Adi Shamir, the Paul and Marlene Borman Professor of Applied Mathematics at the Weizmann Institute of Science, has been elected this week a Foreign Member of the Royal Society. He is a co-inventor of the RSA algorithm (along with Ron Rivest and Len Adleman), a co-inventor of the Feige–Fiat–Shamir identification scheme (along with Uriel Feige and Amos Fiat), one of the inventors of differential cryptanalysis and has made numerous contributions to the fields of cryptography and computer science.
In 1976/77, Adi was a post-doctoral researcher in Computer Science at Warwick!
In the Logic, Semantics, Automata and Theory of Programming track of the 45th International Colloquium on Automata, Languages, and Programming (ICALP), three out of 30 accepted papers are by members of the department. ICALP is one of the most selective and longest established international conferences in computer science, and the flagship annual event of the European Association for Theoretical Computer Science. The papers are:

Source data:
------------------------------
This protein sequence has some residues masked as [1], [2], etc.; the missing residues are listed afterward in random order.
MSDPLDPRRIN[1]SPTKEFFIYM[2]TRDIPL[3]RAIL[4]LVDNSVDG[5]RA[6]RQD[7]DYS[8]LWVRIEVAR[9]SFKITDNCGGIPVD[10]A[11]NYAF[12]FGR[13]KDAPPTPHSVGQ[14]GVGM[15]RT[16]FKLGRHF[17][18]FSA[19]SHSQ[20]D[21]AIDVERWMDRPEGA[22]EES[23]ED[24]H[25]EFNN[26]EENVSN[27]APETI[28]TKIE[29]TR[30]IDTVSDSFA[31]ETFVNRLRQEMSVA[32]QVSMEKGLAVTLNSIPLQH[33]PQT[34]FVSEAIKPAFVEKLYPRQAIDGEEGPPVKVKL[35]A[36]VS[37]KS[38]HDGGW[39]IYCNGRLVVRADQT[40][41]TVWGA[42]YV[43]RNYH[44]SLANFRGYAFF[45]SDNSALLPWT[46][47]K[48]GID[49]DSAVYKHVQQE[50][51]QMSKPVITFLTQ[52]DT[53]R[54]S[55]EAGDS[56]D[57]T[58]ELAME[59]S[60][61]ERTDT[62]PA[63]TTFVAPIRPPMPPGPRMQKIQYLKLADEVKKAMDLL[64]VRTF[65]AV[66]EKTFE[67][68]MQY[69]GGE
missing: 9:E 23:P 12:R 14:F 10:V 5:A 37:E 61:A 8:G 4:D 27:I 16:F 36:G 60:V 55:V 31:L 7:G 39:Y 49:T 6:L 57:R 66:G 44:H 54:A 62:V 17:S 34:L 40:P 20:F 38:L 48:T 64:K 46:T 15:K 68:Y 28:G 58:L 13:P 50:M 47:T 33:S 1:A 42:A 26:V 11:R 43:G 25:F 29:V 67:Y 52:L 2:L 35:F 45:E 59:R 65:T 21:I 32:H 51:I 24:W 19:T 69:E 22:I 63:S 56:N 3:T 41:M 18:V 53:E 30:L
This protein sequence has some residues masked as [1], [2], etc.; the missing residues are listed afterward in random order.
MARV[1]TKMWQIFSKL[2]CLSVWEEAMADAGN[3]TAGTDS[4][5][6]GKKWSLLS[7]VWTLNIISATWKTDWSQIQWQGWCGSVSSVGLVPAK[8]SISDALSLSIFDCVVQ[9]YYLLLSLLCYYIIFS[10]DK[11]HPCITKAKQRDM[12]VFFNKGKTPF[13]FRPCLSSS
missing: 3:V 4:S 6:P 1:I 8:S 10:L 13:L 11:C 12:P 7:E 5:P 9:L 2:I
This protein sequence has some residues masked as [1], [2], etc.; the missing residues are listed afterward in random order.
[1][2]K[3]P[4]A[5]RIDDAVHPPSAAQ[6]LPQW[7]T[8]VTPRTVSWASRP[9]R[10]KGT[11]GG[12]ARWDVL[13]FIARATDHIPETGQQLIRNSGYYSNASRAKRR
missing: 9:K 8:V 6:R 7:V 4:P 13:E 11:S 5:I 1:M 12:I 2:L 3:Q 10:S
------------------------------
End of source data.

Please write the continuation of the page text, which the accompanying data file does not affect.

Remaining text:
- Reducing CMSO Model Checking to Highly Connected Graphs by Ramanujan M. S., Daniel Lokshtanov, Saket Saurabh and Meirav Zehavi
- O-Minimal Invariants for Linear Loops by Shaull Almagor, Dmitry Chistikov, Joel Ouaknine and James Worrell
- When is Containment Decidable for Probabilistic Automata? by Laure Daviaud, Ranko Lazić, Marcin Jurdziński, Filip Mazowiecki, Guillermo Perez and James Worrell
Dr. Gihan Mudalige has been awarded a 4-year, Royal Society Industry Fellowship to work with Rolls Royce plc., on their turbomachinery design simulation applications from September 2018.